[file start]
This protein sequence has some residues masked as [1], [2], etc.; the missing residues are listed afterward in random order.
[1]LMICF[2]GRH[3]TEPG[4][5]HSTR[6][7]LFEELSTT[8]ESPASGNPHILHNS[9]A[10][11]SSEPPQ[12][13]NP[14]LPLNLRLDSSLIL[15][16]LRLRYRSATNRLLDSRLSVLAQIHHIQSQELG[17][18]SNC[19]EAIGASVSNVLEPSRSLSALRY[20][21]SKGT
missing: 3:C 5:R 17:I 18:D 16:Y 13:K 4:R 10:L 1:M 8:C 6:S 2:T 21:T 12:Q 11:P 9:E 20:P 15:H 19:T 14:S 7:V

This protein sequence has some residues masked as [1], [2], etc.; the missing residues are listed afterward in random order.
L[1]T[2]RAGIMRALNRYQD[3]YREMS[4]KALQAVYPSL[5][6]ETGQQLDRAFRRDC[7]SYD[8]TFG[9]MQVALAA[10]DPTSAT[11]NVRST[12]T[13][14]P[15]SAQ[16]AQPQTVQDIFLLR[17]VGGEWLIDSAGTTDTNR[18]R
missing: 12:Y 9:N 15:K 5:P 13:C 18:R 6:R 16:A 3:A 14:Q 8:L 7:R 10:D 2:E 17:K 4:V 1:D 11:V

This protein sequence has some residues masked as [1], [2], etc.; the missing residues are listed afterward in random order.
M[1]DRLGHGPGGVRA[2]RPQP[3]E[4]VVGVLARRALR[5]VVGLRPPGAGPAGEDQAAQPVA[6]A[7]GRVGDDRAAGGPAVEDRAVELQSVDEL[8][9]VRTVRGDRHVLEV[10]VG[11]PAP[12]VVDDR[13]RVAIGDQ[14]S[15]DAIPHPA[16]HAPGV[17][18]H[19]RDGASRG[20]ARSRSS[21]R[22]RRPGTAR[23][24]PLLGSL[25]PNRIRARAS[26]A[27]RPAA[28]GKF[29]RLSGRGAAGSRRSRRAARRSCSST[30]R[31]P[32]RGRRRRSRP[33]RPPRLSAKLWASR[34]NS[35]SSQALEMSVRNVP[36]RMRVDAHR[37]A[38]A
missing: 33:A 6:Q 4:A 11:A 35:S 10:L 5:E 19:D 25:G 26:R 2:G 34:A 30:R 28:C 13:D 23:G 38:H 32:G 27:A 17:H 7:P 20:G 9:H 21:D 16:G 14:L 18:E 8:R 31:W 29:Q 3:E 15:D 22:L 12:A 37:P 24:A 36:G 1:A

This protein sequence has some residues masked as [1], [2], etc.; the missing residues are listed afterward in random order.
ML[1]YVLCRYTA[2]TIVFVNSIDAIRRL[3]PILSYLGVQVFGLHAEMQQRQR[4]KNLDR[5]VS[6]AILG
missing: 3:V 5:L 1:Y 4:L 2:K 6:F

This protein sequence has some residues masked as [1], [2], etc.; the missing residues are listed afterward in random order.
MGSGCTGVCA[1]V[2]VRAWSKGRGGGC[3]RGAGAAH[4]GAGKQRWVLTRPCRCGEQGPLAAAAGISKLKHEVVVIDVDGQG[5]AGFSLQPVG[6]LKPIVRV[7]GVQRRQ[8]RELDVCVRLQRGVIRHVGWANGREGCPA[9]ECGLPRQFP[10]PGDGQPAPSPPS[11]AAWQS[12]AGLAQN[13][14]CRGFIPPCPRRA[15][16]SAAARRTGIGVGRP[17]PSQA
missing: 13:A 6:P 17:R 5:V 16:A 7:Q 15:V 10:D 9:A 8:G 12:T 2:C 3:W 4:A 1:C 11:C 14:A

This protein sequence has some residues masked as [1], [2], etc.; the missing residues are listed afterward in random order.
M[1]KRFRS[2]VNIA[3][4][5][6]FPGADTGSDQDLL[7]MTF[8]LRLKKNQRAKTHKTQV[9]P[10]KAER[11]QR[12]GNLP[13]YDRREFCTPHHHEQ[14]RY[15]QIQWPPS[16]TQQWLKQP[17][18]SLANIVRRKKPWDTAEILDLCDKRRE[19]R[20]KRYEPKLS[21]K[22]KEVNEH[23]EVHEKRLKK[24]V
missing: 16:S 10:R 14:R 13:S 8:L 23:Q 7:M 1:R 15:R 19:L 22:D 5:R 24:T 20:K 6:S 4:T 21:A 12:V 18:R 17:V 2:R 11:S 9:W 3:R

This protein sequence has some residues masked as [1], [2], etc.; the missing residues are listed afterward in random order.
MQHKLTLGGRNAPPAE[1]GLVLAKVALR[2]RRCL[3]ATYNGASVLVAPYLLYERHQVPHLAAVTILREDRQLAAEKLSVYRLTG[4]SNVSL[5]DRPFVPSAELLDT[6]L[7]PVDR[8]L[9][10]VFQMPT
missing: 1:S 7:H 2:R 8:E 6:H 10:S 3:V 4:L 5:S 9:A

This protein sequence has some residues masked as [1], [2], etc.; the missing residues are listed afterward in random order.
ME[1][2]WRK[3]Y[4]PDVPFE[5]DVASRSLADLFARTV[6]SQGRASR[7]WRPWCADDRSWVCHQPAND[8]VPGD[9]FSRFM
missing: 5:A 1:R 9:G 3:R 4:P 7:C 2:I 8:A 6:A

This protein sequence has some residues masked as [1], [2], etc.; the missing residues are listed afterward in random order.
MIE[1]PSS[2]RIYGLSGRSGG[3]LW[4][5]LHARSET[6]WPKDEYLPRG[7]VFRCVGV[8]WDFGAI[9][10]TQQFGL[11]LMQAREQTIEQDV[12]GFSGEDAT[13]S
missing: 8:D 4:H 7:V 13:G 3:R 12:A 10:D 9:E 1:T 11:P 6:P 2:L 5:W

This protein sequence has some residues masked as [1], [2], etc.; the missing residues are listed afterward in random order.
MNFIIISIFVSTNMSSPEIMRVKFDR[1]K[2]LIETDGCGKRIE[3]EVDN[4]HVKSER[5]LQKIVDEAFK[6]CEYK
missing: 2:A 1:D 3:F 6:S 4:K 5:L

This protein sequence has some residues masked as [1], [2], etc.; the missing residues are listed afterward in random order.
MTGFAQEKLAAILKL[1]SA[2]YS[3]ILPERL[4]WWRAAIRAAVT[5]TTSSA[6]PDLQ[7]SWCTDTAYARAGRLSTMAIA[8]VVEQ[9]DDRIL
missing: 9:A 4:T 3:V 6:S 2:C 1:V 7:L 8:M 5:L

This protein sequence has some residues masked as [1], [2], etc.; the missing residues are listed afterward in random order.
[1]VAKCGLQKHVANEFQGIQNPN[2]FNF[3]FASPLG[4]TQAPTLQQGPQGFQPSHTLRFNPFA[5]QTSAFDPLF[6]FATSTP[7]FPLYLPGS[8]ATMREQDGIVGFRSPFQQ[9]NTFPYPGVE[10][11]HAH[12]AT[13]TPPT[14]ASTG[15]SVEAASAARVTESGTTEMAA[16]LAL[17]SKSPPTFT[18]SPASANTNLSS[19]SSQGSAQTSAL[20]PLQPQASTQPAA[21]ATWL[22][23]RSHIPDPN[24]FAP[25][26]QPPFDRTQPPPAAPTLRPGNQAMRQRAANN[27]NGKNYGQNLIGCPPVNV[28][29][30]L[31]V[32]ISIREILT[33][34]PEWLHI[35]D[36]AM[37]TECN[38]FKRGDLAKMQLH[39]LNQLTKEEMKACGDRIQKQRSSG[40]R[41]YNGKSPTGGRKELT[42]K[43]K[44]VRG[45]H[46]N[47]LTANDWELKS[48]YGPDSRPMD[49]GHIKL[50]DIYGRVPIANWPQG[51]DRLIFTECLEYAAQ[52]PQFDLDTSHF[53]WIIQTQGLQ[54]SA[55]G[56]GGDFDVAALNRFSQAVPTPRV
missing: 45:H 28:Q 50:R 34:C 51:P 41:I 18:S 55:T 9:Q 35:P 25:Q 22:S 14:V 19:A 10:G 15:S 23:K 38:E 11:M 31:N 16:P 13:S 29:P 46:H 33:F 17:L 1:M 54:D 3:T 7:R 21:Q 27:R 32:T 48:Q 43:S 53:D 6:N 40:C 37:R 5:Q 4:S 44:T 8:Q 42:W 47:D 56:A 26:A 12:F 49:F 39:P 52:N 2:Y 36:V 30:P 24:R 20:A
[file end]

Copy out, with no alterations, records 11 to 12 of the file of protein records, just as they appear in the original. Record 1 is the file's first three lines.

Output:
This protein sequence has some residues masked as [1], [2], etc.; the missing residues are listed afterward in random order.
MTGFAQEKLAAILKL[1]SA[2]YS[3]ILPERL[4]WWRAAIRAAVT[5]TTSSA[6]PDLQ[7]SWCTDTAYARAGRLSTMAIA[8]VVEQ[9]DDRIL
missing: 9:A 4:T 3:V 6:S 2:C 1:V 7:L 8:M 5:L

This protein sequence has some residues masked as [1], [2], etc.; the missing residues are listed afterward in random order.
[1]VAKCGLQKHVANEFQGIQNPN[2]FNF[3]FASPLG[4]TQAPTLQQGPQGFQPSHTLRFNPFA[5]QTSAFDPLF[6]FATSTP[7]FPLYLPGS[8]ATMREQDGIVGFRSPFQQ[9]NTFPYPGVE[10][11]HAH[12]AT[13]TPPT[14]ASTG[15]SVEAASAARVTESGTTEMAA[16]LAL[17]SKSPPTFT[18]SPASANTNLSS[19]SSQGSAQTSAL[20]PLQPQASTQPAA[21]ATWL[22][23]RSHIPDPN[24]FAP[25][26]QPPFDRTQPPPAAPTLRPGNQAMRQRAANN[27]NGKNYGQNLIGCPPVNV[28][29][30]L[31]V[32]ISIREILT[33][34]PEWLHI[35]D[36]AM[37]TECN[38]FKRGDLAKMQLH[39]LNQLTKEEMKACGDRIQKQRSSG[40]R[41]YNGKSPTGGRKELT[42]K[43]K[44]VRG[45]H[46]N[47]LTANDWELKS[48]YGPDSRPMD[49]GHIKL[50]DIYGRVPIANWPQG[51]DRLIFTECLEYAAQ[52]PQFDLDTSHF[53]WIIQTQGLQ[54]SA[55]G[56]GGDFDVAALNRFSQAVPTPRV
missing: 45:H 28:Q 50:R 34:C 51:P 41:I 18:S 55:T 9:Q 35:P 25:Q 22:S 14:V 19:A 10:G 15:S 23:K 38:E 11:M 31:N 16:P 13:S 29:P 46:H 33:F 17:L 1:M 54:D 3:T 7:R 21:Q 27:R 32:T 48:Q 43:S 53:D 6:N 40:C 37:R 5:Q 4:S 44:T 8:Q 42:W 47:D 56:A 26:A 12:F 49:F 39:P 52:N 2:Y 36:V 30:P 24:R 20:A